Irene Waters has posted some beautiful and awe inspiring photos of the garden she lovingly created with her husband for the Sunday Stills challenge. Without Irene’s versatile blogging I’d not have come across this and would have missed the opportunity to remember the way in which my parents lovingly crafted their garden out of pretty much nothing over twenty five years. I don’t think I have quite followed the rules but then this wouldn’t be TanGental if I did.
Mum was always a gardener and had ambition and energy. She was inspired by the likes of Major Lawrence Johnston and his garden at Hidcote. If you haven’t been and are in the UK, go there, especially when the lavender is flowering.
We moved to deepest, if not darkest, Hampshire in 1970, to a jerry built New Forest Cottage (Dad’s words). The garden was about a third of an acre, laid to grass apart from three non fruiting plum trees about fifteen feet from the back door and some equally sterile apples down one side The hedges had been their since woad was the mode of formal dress for the residents (and hadn’t been trimmed much in the interim). The concept of topsoil had also passed the New Forest by. Let’s face it; if it had been any good for growing crops that’s what Ancient Britons would have done. This excited Mum to a ridiculous degree. Here are some pictures of the garden back then.
To understand the changes note the telephone lines to the right. That and the plums (in the foreground) and the apple tree half way down on the left are pretty much the only constants.
Back towards the house…
The weeping willow wasn’t a great idea; it was planted right next to the illegal overflow from the cesspit and no doubt thrived after each bath. I learnt, years later, that Dad knew full well of the existence of the overflow (and that it wasn’t legal – it flowed into the ditch next to the hedge – yuk!) He admitted that, every time the council came to cut the verge that ran next to the ditch he’d pop out (if he was home) for a chat and to try and ensure they never spotted the overflow! It worked for twenty yeas until one hot summer the smell gave him away and he had to pay for the installation of a septic tank.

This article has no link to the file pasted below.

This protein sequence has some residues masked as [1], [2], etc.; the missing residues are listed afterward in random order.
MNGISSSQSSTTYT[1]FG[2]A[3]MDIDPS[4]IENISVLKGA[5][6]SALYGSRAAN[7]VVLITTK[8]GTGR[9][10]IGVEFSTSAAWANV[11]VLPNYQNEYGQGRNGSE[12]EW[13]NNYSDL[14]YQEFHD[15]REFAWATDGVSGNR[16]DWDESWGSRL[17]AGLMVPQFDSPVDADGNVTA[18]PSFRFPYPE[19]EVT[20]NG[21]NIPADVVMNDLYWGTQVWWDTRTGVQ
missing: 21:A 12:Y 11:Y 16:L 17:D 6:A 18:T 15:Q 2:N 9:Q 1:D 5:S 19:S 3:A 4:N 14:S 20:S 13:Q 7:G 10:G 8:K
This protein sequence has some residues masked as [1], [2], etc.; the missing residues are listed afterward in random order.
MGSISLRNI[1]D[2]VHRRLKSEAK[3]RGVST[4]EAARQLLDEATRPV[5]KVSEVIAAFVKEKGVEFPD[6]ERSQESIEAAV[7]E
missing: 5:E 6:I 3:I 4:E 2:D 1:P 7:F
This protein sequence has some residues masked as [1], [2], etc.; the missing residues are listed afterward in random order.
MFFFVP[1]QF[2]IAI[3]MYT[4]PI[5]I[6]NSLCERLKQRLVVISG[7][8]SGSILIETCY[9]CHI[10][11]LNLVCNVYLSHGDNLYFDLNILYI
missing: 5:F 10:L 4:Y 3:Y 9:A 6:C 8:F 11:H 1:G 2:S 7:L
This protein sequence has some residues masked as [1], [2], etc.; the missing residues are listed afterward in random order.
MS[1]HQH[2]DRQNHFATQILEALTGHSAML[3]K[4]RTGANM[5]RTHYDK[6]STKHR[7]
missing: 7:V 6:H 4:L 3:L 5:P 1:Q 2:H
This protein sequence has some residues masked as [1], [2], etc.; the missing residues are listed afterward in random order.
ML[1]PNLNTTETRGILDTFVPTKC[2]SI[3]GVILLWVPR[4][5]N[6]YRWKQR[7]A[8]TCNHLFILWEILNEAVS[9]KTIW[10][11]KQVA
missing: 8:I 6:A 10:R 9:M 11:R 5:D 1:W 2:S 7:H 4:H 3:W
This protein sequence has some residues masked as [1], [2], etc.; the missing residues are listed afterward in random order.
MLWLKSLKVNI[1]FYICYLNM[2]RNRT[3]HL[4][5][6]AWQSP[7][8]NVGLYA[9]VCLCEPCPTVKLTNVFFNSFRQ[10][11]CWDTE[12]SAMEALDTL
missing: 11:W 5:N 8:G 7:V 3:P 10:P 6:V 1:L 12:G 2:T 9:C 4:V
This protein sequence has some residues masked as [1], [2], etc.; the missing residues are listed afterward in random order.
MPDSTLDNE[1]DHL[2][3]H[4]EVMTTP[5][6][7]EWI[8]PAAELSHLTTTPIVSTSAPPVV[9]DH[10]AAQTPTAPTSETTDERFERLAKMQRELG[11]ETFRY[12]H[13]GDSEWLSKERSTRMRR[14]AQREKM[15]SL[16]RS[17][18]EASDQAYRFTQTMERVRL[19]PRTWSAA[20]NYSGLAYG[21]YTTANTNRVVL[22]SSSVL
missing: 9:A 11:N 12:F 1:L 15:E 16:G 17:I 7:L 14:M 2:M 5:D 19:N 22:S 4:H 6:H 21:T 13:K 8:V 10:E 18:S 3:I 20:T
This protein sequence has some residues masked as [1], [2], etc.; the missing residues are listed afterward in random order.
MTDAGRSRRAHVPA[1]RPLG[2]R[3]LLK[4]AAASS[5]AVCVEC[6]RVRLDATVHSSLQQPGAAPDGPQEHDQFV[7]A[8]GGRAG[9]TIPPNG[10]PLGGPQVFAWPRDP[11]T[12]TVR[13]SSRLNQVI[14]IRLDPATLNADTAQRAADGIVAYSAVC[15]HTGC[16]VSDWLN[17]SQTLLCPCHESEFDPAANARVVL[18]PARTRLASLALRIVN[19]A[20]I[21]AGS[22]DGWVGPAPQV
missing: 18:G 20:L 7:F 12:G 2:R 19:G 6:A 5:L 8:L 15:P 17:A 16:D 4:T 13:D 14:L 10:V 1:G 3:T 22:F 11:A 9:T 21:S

The Archaeologist and I were often involved in Mum’s various garden crimes. She had various euphemisms for them. Take ‘hint buckets’. Because the soil was so bad, Mum’s long term plan was to dig out a large amount and replace it with compost and pony manure (the car always had two plastic sacks in the boot; if driving anywhere we came across pony droppings, we stopped, filled a sack and stuck it in the boot – Mum would never countenance paying for well rotted horse manure from the many stables around where we lived if she could get stuff for free, however much the car stank). The hint buckets were left by the side gate, which was only used by the postman and the Archaeologist and me when we cycled to school. If we found one blocking our way we were expected to pick it up, stagger across the road to the verge opposite (it was very wide before the fence to the fields behind) and dump it as far back as we could. Today that’s fly tipping. When the fields changed hands some fifteen years later the owners, with whom Mum and Dad were very friendly, wondered who had been dumping clay. Mum sympathised.
Mum spent an unconscionable amount of time in the garden with her bucket, her trowel and her transistor radio. She listened avidly to what was originally the Home Service before it became Radio 4. A radio was always on in our house, burbling away, from the Today programme in the morning until the evening episode of the Archers (probably the longest running radio soap in the world – it started in the 1940s and is still going, god forbid). After that she switched to the TV and her sewing basket. When Dad retired in the late 80s and was at home full time he would try and turn the radio off but had to give up. He started arguing with it, much to Mum’s frustration (she liked to listen to the opinions of others, not Dad’s scratched record). So frustrated was she that eventually she bought a pair of pink fluffy ears and tied them to the radio. ‘What are they for?’ ‘To remind you that my radio is a sensitive girl and doesn’t like being shouted at’. ‘Humpf.’ But he did stop the haranguing.
While the garden was Mum’s project, don’t go away witH the notion the Archaeologist and Me weren’t heavily involved beyond the tipping.
And so, over twenty five years, Mum with the help of some willing fools, created a delight out of a bare canvas.
When Dad died in 2005, Mum gave me an envelope filled with his poems. He was a shy man, hating to expose his emotions and feelings – he was better in his latter years – and had told her he didn’t want the Archaeologist and me to see his more personal poems. What he was referring to were the poems that he wrote for each of Mum’s birthdays every year for about thirty years. Inevitably some were about her passion for her garden and the ones below, from the beginning of the 90s, were some of the loveliest. If you have a chance take a look.